with the rest of Seaworlds “excess” orcas.
If the baby dolphins and whales are not taken from their mothers and moved to another park, they are often separated in different pools and tanks. Another issue that was mentioned in the video, is that Ringling elephant mothers will kill their offspring. This has also been seen in captive orcas. Babies that are not miscarried are often rejected by their mothers.
Sea World – Orlando (1998): August through November – The following attack was described as a “culminating incident” of repeated aggression between mother and calf orcas. One source described the mother as “actively pursuing the calf aggressively and tried to get out of the tank, pursuing it on slide-outs.”
In this specific incident, the mother, Taima, swam under her three-month-old calf Sumar during a performance, swatting the calf with her flukes and tossing the calf out of the water, onto the trainer platform. Taima then slid out onto the platform, pinned Sumar against the wall, and began to bite him. Guests were evacuated the show arena while trainers pulled the mother into a back pool via harness. Shortly afterward, Taima and Sumar were permanently separated into different pools due to “poor parenting”; Sumar was transferred to SW San Diego and later raised by Corky II. (Various sources; WDCS report Orcas: Dying to Entertain You, pg. 60).
Here is a video of Kohana giving birth to her calf Adan, showing her clear indifference and rejection of him.
5. They both argue that the animals are doing tricks based on “natural behaviors.”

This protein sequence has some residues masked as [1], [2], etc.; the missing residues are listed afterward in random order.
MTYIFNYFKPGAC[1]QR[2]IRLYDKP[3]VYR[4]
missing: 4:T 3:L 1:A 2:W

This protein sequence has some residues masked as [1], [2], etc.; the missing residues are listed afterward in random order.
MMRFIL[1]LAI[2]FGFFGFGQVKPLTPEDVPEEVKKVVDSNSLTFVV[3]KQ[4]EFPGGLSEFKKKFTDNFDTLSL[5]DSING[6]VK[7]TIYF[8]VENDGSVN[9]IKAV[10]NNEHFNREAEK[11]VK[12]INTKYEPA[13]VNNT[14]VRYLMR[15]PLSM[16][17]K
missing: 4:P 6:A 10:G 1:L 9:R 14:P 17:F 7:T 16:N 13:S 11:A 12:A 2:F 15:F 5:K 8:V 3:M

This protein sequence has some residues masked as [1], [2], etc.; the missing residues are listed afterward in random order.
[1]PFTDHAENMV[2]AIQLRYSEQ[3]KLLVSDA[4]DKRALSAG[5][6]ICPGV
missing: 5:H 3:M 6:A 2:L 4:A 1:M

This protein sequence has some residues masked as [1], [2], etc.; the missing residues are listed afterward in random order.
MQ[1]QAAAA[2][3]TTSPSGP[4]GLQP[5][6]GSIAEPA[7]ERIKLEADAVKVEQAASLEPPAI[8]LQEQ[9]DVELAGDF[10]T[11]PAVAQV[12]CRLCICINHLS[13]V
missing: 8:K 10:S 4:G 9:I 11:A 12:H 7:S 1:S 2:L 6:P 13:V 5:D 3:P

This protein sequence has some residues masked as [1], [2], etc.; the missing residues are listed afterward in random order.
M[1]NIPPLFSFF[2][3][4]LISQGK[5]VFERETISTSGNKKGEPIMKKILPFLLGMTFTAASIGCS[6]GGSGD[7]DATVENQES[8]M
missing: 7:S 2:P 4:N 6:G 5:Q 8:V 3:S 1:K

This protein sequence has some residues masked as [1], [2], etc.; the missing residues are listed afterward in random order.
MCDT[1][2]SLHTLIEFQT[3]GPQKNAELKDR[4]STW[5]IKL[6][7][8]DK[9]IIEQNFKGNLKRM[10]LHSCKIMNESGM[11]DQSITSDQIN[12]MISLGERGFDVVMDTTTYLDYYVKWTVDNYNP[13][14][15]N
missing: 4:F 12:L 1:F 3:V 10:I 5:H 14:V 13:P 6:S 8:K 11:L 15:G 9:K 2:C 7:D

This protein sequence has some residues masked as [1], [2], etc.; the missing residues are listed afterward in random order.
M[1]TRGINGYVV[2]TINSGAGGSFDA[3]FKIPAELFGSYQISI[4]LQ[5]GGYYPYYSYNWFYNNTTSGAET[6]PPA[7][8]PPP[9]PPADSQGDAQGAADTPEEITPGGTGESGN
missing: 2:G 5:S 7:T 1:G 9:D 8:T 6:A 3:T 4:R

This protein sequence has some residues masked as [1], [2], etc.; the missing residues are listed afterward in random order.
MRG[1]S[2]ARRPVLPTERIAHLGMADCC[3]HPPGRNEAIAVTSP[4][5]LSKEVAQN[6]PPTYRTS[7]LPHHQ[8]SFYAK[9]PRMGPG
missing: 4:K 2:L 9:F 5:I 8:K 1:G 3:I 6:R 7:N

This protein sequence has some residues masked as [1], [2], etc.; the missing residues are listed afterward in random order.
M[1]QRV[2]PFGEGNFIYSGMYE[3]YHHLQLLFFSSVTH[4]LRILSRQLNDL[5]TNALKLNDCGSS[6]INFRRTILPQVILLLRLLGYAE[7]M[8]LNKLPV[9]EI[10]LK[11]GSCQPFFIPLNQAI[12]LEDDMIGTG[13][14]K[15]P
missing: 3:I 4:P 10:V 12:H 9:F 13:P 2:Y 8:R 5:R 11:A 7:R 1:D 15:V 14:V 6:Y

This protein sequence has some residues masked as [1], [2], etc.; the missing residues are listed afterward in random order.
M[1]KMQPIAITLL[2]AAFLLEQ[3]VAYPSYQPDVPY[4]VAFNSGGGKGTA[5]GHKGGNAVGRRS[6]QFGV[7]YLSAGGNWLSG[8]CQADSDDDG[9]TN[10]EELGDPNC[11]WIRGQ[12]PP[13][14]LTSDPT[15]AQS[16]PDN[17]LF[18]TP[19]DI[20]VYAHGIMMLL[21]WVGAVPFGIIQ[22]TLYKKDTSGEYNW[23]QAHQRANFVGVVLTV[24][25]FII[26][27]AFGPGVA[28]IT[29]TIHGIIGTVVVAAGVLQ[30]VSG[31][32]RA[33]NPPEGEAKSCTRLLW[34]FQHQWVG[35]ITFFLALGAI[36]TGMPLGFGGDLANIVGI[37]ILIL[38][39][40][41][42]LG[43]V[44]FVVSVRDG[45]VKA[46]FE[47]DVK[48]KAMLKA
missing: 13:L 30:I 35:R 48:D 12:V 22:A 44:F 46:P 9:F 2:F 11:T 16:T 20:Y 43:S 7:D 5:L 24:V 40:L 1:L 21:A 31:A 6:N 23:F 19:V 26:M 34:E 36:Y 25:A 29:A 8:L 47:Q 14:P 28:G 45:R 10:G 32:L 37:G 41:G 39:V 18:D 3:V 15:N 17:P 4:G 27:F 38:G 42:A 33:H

“Ringling is fond of lying to the public and the media by telling them that the circus tricks are based on the elephants natural behaviors…”
This is an argument that is heard all too often from Seaworld and Seaworld supporters. It is also the same argument that is used by Ringling Bros. to justify their circus performances. The tricks are not natural because the animals must be conditioned and trained to perform them. In fact, many of the elephant tricks we see in the circus shows, are similar to the ones we see in dolphin shows, ie, making poses on pedestals or platforms, or trainers riding and standing
on them. In both cases, the tricks are unnatural. Both shows are essentially synchronized animal and trainer tricks set to music as a form of entertainment to show people how humans have tamed, dominated, and controlled, large, more powerful animals.
Many of the arguments that come from the pro captivity side could apply just as well to the circus. Perhaps the animals need the show to be mentally stimulated, and to remain physically healthy. Perhaps its okay to put tigers and elephants in the circus because people will better appreciate their species and will want to conserve them in the wild.
6. They both will continue the show for monetary gain, in spite of the animal’s welfare.
Just like Ringling Bros, Seaworld’s orca and dolphin shows will go on in spite of the welfare of the animals or the employees. Seaworld rarely puts its show on hold even if an animal or a trainer dies. If one gets sick, there are always backups and they must continue breeding their captive orcas to supply the next generation of performer for their atrocious displays of dominance. I invite captivity supporters to ask themselves why these animals are kept captive, and why they must perform in the captive environment? It makes no sense to make an argument for Seaworld, and in also make one against circuses because they are so similar in nature.